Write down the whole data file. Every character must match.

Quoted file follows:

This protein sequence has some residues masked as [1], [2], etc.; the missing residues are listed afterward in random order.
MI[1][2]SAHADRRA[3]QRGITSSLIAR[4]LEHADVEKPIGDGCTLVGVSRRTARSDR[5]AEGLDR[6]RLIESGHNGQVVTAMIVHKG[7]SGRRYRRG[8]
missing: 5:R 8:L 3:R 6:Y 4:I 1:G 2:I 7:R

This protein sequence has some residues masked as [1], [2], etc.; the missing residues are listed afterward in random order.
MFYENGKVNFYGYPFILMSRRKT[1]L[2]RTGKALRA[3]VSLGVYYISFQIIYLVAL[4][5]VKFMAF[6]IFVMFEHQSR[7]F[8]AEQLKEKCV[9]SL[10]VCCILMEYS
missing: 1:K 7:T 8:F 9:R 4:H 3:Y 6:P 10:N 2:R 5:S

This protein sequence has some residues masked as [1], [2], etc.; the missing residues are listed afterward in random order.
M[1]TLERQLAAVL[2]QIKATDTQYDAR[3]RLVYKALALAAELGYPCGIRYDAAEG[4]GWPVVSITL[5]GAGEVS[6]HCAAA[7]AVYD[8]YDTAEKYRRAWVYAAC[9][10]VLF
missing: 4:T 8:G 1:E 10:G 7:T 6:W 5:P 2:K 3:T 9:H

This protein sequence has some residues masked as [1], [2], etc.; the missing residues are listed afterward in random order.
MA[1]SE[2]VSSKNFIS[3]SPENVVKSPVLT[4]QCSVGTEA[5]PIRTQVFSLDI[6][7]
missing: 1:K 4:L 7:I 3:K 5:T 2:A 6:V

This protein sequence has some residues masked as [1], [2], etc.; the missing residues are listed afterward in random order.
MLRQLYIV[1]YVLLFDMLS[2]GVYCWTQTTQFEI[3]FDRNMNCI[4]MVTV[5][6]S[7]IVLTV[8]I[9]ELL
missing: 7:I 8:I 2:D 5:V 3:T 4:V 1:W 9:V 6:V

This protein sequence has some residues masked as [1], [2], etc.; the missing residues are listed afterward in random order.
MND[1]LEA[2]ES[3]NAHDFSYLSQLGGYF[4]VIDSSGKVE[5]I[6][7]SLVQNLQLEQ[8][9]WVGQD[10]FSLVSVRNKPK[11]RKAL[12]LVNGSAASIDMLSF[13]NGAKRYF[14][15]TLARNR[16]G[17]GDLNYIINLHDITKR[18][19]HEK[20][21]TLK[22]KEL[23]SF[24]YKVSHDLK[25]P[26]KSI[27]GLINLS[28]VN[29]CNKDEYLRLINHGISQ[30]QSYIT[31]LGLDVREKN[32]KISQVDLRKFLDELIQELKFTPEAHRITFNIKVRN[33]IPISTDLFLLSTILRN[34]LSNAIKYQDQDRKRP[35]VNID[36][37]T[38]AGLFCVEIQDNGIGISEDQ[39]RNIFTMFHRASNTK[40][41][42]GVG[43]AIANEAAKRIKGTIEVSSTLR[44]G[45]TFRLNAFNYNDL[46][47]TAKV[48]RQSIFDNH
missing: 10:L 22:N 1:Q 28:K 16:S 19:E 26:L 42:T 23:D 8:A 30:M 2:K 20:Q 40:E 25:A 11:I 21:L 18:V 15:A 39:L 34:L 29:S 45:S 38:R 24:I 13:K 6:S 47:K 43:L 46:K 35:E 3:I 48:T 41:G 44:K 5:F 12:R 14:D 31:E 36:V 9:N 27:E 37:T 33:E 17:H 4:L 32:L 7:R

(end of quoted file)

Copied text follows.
This protein sequence has some residues masked as [1], [2], etc.; the missing residues are listed afterward in random order.
MI[1][2]SAHADRRA[3]QRGITSSLIAR[4]LEHADVEKPIGDGCTLVGVSRRTARSDR[5]AEGLDR[6]RLIESGHNGQVVTAMIVHKG[7]SGRRYRRG[8]
missing: 5:R 8:L 3:R 6:Y 4:I 1:G 2:I 7:R

This protein sequence has some residues masked as [1], [2], etc.; the missing residues are listed afterward in random order.
MFYENGKVNFYGYPFILMSRRKT[1]L[2]RTGKALRA[3]VSLGVYYISFQIIYLVAL[4][5]VKFMAF[6]IFVMFEHQSR[7]F[8]AEQLKEKCV[9]SL[10]VCCILMEYS
missing: 1:K 7:T 8:F 9:R 4:H 3:Y 6:P 10:N 2:R 5:S

This protein sequence has some residues masked as [1], [2], etc.; the missing residues are listed afterward in random order.
M[1]TLERQLAAVL[2]QIKATDTQYDAR[3]RLVYKALALAAELGYPCGIRYDAAEG[4]GWPVVSITL[5]GAGEVS[6]HCAAA[7]AVYD[8]YDTAEKYRRAWVYAAC[9][10]VLF
missing: 4:T 8:G 1:E 10:G 7:T 6:W 5:P 2:K 3:T 9:H

This protein sequence has some residues masked as [1], [2], etc.; the missing residues are listed afterward in random order.
MA[1]SE[2]VSSKNFIS[3]SPENVVKSPVLT[4]QCSVGTEA[5]PIRTQVFSLDI[6][7]
missing: 1:K 4:L 7:I 3:K 5:T 2:A 6:V

This protein sequence has some residues masked as [1], [2], etc.; the missing residues are listed afterward in random order.
MLRQLYIV[1]YVLLFDMLS[2]GVYCWTQTTQFEI[3]FDRNMNCI[4]MVTV[5][6]S[7]IVLTV[8]I[9]ELL
missing: 7:I 8:I 2:D 5:V 3:T 4:V 1:W 9:V 6:V

This protein sequence has some residues masked as [1], [2], etc.; the missing residues are listed afterward in random order.
MND[1]LEA[2]ES[3]NAHDFSYLSQLGGYF[4]VIDSSGKVE[5]I[6][7]SLVQNLQLEQ[8][9]WVGQD[10]FSLVSVRNKPK[11]RKAL[12]LVNGSAASIDMLSF[13]NGAKRYF[14][15]TLARNR[16]G[17]GDLNYIINLHDITKR[18][19]HEK[20][21]TLK[22]KEL[23]SF[24]YKVSHDLK[25]P[26]KSI[27]GLINLS[28]VN[29]CNKDEYLRLINHGISQ[30]QSYIT[31]LGLDVREKN[32]KISQVDLRKFLDELIQELKFTPEAHRITFNIKVRN[33]IPISTDLFLLSTILRN[34]LSNAIKYQDQDRKRP[35]VNID[36][37]T[38]AGLFCVEIQDNGIGISEDQ[39]RNIFTMFHRASNTK[40][41][42]GVG[43]AIANEAAKRIKGTIEVSSTLR[44]G[45]TFRLNAFNYNDL[46][47]TAKV[48]RQSIFDNH
missing: 10:L 22:N 1:Q 28:K 16:S 19:E 26:L 42:T 23:D 8:A 30:M 2:K 20:Q 40:E 25:A 11:I 21:L 18:V 15:A 39:L 34:L 29:S 45:S 38:R 24:I 13:K 6:S 47:K 43:L 46:K 35:E 3:I 48:T 41:G 44:K 5:F 12:R 14:D 31:E 36:V 9:N 27:E 37:T 33:E 17:H 4:L 32:L 7:R